A state district judge Monday denied ousted Lafayette Parish schools Superintendent Pat Cooper’s request for a new trial to reconsider his November 2014 termination.
State District Judge Patrick Michot said at Monday’s hearing he stands by the decision he made in September when he ruled the board was within its rights to fire Cooper after the former superintendent set the salaries of five principals outside the board-adopted salary schedule.
Michot said setting the salaries outside the board’s approved salary schedule was a violation of both board policy and state law.
Cooper requested a new trial, asking Michot to reconsider the merits of his termination challenge.
Michot said Monday a new trial is not an opportunity “to get another bite of the apple” or to make new arguments with the benefit of hindsight.
In the 2013-14 school year, five principals were hired and paid for working 244 days, which was a higher salary than what was being paid to other principals, who were being paid for working 224 days or fewer days based on their school assignment. Cooper has defended the salary decision as a way to attract principals to low-performing schools.
Michot stood by his initial ruling that state law gives the authority to the School Board to set the salary schedule and that in this case, the schedule wasn’t followed.
Following the hearing, Cooper said he plans to appeal to the 3rd Circuit Court of Appeal.
“We used the salary schedule,” Cooper said in defense of his decision. “How many people are hired late and we prorate their pay based on the days they work? I had these people working more days and prorated them based on 244 days. They didn’t work less than that.”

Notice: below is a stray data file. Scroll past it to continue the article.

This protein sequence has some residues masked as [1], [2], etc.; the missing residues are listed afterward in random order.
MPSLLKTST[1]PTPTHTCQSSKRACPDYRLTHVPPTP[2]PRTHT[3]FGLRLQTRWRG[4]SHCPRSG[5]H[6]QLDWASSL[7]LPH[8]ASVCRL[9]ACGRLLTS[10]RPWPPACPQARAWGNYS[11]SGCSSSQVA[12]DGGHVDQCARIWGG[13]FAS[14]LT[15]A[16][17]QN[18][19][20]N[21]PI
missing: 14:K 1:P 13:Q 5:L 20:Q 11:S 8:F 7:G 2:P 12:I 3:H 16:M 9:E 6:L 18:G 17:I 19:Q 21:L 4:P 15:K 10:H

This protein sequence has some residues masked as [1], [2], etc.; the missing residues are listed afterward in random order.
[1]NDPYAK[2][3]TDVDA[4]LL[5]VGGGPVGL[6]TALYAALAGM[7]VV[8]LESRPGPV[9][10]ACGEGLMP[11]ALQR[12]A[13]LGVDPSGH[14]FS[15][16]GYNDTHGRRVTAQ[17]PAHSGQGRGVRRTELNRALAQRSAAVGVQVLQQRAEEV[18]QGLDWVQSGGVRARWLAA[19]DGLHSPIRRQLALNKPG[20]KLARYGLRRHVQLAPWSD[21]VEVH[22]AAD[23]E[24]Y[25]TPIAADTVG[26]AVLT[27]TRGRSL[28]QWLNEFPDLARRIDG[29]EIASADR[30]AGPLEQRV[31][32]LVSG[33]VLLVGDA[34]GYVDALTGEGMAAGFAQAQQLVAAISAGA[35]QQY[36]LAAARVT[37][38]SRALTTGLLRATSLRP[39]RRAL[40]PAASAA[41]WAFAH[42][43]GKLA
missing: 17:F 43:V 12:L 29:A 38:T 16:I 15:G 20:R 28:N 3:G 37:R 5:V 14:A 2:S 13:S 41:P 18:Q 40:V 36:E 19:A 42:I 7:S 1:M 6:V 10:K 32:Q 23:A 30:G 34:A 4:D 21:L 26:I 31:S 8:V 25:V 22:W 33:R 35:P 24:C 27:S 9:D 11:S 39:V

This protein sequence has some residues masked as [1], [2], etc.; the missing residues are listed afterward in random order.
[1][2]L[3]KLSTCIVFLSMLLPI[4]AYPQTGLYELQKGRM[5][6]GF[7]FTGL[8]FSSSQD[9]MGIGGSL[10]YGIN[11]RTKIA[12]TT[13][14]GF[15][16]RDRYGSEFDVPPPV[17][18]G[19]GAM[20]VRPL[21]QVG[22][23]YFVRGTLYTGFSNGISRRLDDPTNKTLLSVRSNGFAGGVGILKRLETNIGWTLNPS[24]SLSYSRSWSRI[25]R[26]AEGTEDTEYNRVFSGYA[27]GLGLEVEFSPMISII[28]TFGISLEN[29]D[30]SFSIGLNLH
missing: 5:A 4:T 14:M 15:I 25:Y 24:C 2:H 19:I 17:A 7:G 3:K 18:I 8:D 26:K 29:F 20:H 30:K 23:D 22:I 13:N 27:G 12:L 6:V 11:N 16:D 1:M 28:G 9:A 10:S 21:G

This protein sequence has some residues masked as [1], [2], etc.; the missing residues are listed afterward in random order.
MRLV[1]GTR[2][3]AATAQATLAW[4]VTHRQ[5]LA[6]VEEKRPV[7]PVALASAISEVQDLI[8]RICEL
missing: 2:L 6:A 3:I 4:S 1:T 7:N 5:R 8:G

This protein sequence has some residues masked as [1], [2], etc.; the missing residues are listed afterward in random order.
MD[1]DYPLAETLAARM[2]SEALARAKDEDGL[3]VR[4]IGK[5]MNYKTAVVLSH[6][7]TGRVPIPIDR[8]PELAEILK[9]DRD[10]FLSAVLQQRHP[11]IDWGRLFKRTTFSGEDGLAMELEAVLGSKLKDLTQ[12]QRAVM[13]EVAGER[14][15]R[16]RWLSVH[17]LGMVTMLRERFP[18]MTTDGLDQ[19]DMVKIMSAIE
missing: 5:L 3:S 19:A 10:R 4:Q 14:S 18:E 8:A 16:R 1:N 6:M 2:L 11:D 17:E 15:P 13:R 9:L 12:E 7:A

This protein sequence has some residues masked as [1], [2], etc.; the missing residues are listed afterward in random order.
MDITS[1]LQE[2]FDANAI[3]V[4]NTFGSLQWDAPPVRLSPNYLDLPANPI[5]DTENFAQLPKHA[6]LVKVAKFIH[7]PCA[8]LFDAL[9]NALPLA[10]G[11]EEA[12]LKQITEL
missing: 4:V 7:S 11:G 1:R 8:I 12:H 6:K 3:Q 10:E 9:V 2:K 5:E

During Monday’s hearing, board attorney Dennis Blunt displayed several large exhibit cards on an easel that illustrated some of the testimony from Bruce Leininger, human resources director, and Billy Guidry, chief financial officer. Another card displayed board policy and state law relevant to the case.
Lane Roy, Cooper’s attorney, told the judge that Cooper and Leininger were in agreement about principals’ pay needing to be higher to attract candidates to the job.
Blunt argued that Leininger didn’t testify during Cooper’s employment hearing with the School Board in November 2014 that it was his suggestion to alter the principals’ pay.
“(Cooper) made up his own salary schedule,” Blunt told the judge, and later added that the superintendent had to cross out one number and pay the principals another to calculate their salaries, which was not in line with the set schedule approved by the board.
Cooper shook his head and spoke to Roy during Blunt’s argument before the judge.
Roy told Michot that if Cooper did as Blunt suggested — and paid principals more than the schedule — Cooper would be guilty of a criminal act because paying employees money for time they didn’t work would be equivalent to donating public funds, which is against the law. Criminal claims were never made and no directives from the Attorney General’s Office of any violations of the law were ever received after the principal pay issue was questioned by the board, Roy said.
“(Leininger) doesn’t say (Cooper) decided, he says, ‘we’ decided. He quoted Leininger up there,” Roy said, referencing the oversized card holding parts of Leininger’s testimony.
“(Leinginger) said, ‘We decided this was the way to get principals.’ When asked if (he) thought what he was doing was valid and legitimate, Leininger said, ‘Yes.’ There was no deviation. The schedule was followed,” Roy told the judge.
Follow Marsha Sills on Twitter, @Marsha_Sills.